In addition to being able to use the area of the reserved track more effectively than the appending method shown in FIG. 17, the format information, which is relatively important, can be stored as close to the inside circumference as possible, which is preferable because of the CD-R disc properties resulting in greater speed and stability closer to the inside circumference of the disc.

When reserving plural tracks it is therefore also effective to estimate the total number of files that will be recorded to appropriately increase or decrease the reserved size.

It is therefore possible by means of the above procedure to form a single session from files recorded separately during plural operations. Note that the discs shown in FIG. 17 and FIG. 18 meet the Yellow Book and ISO-9660 standards, and can be reproduced by any CD-ROM drive. Furthermore, because the file information is recorded simultaneously at each recording, it is possible to access the recorded content using a non-erasable media recording and reproducing apparatus according to the present invention even when a session is not formed.

A preferred embodiment of a non-erasable media recording apparatus when the present invention is used for recording to a CD-R disc, an optical non-erasable recording medium, is described next with reference to FIG. 1.

The recording apparatus RC according to the present invention comprises a recording and reproduction unit 511, decoder 513, encoder 515, track controller 517, file controller 519, and controller 500 for controlling the overall operation of the recording apparatus RC. It should be noted that the mechanical construction of the non-erasable medium recording apparatus RC resembles that of a conventional CD-R disc recording apparatus, and primarily the differences are described below.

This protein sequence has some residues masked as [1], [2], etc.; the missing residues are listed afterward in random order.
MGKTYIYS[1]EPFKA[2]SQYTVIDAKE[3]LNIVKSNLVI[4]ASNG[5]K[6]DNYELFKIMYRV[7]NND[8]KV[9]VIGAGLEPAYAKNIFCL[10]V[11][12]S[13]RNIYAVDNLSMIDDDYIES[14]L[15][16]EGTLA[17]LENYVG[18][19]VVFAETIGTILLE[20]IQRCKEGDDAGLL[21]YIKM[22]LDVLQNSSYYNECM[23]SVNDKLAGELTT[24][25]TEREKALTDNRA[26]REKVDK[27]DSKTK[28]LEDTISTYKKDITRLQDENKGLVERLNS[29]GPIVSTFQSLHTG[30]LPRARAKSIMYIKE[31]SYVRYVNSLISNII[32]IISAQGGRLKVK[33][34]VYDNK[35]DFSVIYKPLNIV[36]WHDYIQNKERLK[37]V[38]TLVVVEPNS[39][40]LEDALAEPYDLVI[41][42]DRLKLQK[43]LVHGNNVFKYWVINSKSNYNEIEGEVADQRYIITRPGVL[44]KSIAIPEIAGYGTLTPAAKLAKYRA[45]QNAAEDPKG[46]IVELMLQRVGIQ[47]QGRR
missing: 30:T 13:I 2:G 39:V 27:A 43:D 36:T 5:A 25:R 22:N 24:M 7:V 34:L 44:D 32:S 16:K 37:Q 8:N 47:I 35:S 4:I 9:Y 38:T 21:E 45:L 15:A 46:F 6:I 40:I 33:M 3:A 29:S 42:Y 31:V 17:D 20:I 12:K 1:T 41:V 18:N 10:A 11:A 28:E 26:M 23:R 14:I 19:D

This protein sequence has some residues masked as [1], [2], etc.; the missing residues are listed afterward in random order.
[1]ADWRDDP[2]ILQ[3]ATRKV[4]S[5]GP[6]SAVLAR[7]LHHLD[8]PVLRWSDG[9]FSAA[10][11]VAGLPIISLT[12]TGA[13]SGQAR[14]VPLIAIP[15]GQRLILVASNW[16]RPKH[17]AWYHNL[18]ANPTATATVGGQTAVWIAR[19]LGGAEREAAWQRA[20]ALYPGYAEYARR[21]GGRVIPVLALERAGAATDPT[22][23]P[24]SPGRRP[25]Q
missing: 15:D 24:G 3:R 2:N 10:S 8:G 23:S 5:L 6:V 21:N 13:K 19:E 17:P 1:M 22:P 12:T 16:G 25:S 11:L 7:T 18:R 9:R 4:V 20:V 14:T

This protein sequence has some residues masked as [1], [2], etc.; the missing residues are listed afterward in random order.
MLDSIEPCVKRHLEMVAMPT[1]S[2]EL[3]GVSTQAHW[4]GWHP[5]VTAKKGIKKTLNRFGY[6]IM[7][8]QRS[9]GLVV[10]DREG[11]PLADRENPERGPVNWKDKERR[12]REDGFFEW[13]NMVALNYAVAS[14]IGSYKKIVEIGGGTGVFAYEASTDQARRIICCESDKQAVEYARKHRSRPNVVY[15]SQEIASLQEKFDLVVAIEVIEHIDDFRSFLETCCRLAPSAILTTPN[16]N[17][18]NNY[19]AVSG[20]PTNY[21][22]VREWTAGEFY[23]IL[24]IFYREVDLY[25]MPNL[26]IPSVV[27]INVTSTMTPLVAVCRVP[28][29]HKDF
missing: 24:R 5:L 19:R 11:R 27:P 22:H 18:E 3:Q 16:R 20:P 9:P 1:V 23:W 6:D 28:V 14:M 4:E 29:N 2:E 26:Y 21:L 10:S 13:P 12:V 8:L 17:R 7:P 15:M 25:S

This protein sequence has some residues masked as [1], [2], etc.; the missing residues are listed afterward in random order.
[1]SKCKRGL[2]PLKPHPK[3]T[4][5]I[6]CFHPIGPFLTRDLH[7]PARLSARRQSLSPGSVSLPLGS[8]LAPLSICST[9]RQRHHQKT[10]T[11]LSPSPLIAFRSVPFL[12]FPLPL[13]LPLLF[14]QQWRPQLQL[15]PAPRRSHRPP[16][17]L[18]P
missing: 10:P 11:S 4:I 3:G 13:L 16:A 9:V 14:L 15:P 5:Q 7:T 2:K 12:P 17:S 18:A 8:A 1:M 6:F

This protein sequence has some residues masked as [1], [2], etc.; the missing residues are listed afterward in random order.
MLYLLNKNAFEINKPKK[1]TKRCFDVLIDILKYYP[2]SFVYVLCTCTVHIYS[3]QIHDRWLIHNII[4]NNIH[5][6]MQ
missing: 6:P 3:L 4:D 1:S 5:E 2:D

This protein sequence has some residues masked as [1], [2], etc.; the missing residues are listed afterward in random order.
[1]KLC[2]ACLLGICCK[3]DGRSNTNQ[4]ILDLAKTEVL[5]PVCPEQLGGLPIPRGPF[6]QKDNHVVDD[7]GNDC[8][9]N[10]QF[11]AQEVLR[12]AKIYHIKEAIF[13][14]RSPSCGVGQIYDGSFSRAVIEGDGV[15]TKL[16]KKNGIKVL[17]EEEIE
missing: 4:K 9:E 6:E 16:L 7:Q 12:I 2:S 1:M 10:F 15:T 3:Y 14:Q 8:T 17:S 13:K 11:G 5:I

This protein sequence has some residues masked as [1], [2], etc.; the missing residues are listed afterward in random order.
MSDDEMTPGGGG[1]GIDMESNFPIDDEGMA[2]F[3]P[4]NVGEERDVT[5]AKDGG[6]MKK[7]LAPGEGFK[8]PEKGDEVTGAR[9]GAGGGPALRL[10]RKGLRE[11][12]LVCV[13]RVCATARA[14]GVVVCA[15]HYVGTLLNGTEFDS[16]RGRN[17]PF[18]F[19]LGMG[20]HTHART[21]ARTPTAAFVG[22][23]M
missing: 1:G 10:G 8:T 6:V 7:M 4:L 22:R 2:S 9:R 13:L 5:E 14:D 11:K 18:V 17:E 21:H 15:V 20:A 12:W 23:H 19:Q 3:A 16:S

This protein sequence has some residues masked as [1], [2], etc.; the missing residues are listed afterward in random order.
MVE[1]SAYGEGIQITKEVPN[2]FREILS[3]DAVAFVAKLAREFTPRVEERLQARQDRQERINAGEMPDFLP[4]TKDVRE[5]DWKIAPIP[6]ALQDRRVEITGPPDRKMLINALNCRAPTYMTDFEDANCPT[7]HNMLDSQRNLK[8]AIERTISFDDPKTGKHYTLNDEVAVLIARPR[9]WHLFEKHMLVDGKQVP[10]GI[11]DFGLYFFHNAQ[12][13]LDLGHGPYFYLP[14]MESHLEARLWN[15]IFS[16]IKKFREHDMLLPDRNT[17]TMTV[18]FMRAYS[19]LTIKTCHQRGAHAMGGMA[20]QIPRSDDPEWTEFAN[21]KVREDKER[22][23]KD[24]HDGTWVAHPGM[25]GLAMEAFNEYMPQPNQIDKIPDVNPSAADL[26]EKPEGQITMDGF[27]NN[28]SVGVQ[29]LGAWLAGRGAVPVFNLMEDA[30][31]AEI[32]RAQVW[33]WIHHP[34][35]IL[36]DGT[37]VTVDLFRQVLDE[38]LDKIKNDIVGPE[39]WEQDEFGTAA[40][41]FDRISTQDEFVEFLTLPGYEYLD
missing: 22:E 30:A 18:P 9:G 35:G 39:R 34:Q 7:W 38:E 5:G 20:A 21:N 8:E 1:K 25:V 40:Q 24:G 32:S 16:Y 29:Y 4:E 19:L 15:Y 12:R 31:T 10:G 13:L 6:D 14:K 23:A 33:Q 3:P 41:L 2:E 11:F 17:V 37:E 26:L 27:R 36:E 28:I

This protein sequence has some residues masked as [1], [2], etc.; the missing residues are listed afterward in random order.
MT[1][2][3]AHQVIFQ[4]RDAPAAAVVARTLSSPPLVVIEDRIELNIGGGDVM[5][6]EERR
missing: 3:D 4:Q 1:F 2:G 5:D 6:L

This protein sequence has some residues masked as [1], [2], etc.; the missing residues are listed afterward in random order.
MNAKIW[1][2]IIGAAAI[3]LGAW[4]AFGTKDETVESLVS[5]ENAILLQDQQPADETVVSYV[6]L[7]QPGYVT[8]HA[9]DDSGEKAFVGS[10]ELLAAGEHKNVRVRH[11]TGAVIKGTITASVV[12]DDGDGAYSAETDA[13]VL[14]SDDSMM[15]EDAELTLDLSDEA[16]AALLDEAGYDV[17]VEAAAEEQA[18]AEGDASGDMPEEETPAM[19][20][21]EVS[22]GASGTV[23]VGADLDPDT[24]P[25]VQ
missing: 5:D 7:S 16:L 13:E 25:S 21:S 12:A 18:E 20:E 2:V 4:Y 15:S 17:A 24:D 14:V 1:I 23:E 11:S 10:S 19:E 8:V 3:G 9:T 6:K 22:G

The recording and reproduction unit 511 is controlled by the controller 500 and contains all of the means for optically recording and reproducing information by emitting a laser beam according to a particular method to a particular spot on the CD-R disc based on an address signal and drive signal generated by the recording apparatus RC. Because the recording and reproduction unit used on conventional CD-R discs can be used, a detailed description of the structure thereof is omitted below.

Controlled by the controller 500, the recording and reproduction unit 511 reads the PMA information from the PMA area of the CD-R disc to generate the PMA reproduction signal So501; reads the track information of the session from the lead-in area Li to generate the first track information reproduction signal So503; reads the reserved track information from the reserved track RT to generate the reserved track information reproduction signal So504; reads the information of the corresponding user data file from the user data area F to generate the user data information reproduction signal So505; reads the management data from the user data management data FC to generate the user data management information reproduction signal So507; reads the track information for the session from the lead-out area Lo to generate the second track information reproduction signal So509; and supplies the generated signals to the decoder 513.

Note that the reserved track information contains primarily the PVD and, in some cases, the format information Fi.

The decoder 513 then decodes the supplied signals So501, So503, So504, So505, So506, So507, and So509 to respectively generate the decoded PMA reproduction signal Sd501, first track information reproduction signal Sd503, reserved track information reproduction signal Sd504, user data information reproduction signal Sd505, user data management information reproduction signal Sd507, and second track information reproduction signal Sd509.